Republican Leadership Says There Is No Budget Deal

With just about 96 hours left before the government shuts down, things seemed to take a turn for the worse on Capitol Hill:

Negotiations between congressional Democrats, Republicans and the White House to avoid a government shutdown took a turn for the worse Monday, as top Republicans issued coordinated statements calling Democrats’ spending cut goals too low, and preemptively blaming them if the Friday deadline passes without a deal.

“Despite attempts by Democrats to lock in a number among themselves, I’ve made clear that their $33 billion is not enough and many of the cuts that the White House and Senate Democrats are talking about are full of smoke and mirrors,” said House Speaker John Boehner (R-OH). “That’s unacceptable. … If the government shuts down, it will be because Senate Democrats failed to do their job.”

House Majority Leader Eric Cantor (R-VA) followed suit. “[Senate Majority] Leader [Harry] Reid and Senator Schumer are promoting false promises and using sleight of hand budgeting to achieve an imaginary spending cut figure that is still far too low by comparison,” he said. “If the Democrats demand to defend every dime of government spending and force a government shutdown, that will be on their hands.”

They were backed up by House Appropriations Committee Chairman Hal Rogers (R-KY): “Senator Reid is attempting to abuse the budget process and limit the ability of Appropriations negotiators to complete their work – dictating the use of gimmicks and phony accounting to sneak more spending through the Congress and by the American people,” his statement reads.

“It is my sincere hope that Leader Reid will let the will of the American people prevail by allowing negotiators to produce real spending reductions, prevent a government shutdown, and bring this drawn-out saga to an end,” Rogers said.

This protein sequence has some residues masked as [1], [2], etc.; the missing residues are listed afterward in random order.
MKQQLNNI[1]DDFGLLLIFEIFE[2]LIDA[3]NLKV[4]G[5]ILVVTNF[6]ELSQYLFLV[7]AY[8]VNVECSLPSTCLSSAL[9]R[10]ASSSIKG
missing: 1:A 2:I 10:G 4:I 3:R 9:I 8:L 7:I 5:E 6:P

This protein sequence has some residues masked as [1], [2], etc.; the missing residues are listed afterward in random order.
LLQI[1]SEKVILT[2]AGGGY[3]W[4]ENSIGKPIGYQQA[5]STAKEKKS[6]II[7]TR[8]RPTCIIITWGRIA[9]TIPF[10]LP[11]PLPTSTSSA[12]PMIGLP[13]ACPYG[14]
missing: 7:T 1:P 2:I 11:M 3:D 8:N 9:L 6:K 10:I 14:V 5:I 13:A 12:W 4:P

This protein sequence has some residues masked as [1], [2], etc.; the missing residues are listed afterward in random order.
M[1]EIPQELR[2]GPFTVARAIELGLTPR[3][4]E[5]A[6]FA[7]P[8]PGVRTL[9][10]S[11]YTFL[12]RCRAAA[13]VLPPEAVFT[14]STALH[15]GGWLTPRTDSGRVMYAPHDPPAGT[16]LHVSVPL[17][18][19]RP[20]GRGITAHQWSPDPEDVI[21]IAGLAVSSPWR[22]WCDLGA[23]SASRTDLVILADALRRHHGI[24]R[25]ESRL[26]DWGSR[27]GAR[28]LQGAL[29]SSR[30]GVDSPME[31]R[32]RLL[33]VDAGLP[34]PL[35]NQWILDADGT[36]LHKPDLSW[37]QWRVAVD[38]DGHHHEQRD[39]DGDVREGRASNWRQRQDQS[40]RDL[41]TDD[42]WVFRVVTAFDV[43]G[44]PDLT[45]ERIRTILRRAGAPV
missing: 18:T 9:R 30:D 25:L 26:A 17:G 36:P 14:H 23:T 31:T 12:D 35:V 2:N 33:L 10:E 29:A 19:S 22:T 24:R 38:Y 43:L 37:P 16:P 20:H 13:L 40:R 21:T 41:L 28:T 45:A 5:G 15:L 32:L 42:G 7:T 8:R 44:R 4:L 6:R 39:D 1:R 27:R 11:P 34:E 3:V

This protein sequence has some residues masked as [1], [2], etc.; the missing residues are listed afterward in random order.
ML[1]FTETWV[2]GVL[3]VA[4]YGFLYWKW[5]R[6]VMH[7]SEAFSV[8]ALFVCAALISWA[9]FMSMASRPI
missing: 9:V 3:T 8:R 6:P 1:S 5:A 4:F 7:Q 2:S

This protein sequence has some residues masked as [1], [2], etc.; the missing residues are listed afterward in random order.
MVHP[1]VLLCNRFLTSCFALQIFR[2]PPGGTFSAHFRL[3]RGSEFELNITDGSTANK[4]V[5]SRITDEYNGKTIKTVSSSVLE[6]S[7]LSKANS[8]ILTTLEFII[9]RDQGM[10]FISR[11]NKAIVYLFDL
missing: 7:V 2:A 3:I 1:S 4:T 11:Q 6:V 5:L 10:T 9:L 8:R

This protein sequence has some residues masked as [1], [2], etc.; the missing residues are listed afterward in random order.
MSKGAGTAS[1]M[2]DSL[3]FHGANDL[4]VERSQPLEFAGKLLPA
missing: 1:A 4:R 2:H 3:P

Republicans have consistently denied that the spending negotiations have revolved around a middle-ground number. But this is the first time that they’ve come out and said that number is too low.

Of course, this could all be posturing, both to the Republican base and in preparation for tomorrow’s lunch meeting that President Obama requested today:

With the threat of a government shutdown looming if Republicans and Democrats don’t agree on spending cuts by the end of the week, President Obama is stepping up his role in last-minute budget negotiations and plans to meet with Congressional leaders over lunch Tuesday.

Democratic senators and Vice President Joe Biden have said both sides have agreed to a rough spending-cut figure of $33 billion but are still haggling over whether to include several policy riders on the bill and exactly where to focus some $6 to $8 billion of the spending cuts.

“The President has made clear that we all understand the need to cut spending, and significant progress has been made in agreeing that we can all work off the same number,” White House Jay Carney told reporters at Monday’s briefing. “With the process running short on time, the President will urge leaders to reach final agreement and avoid a government shutdown that would be harmful to our economic recovery.”

The time crunch is actually more severe than it seems, because the House’s 72 hour rule means that any new legislation resulting from these negotiations would have to be posted and available by sometime Tuesday evening in order to be voted on by Friday in time to avoid a shutdown. The House leadership could choose to violate the rule, but that’s likely to make relations with the Tea Party caucus even worse than when combined with any deal on the budget itself. This one is going to go down to the wire, it seems.

 

FILED UNDER: Barack Obama, Congress, Deficit and Debt, Politicians, Quick Takes, US Politics
Doug Mataconis
About Doug Mataconis
Doug holds a B.A. in Political Science from Rutgers University and J.D. from George Mason University School of Law. He joined the staff of OTB in May 2010 and contributed a staggering 16,483 posts before his retirement in January 2020.

Comments

  1. Tano says:

    Of course, this could all be posturing,

    Ya think?

  2. PD Shaw says:

    Listening to a Republican being quizzed on how firm they were on their position on planned parenthood, it was clear to me it was posturing. But the 72 hours looms big for such games.

  3. wow says:

    political games by the dems never end maybe you should have passed a budget when you were supposed too last year you had all the branches of gov but you were more worried about getting re-elected then doing your job which is why YOUR FIRED 😉 2012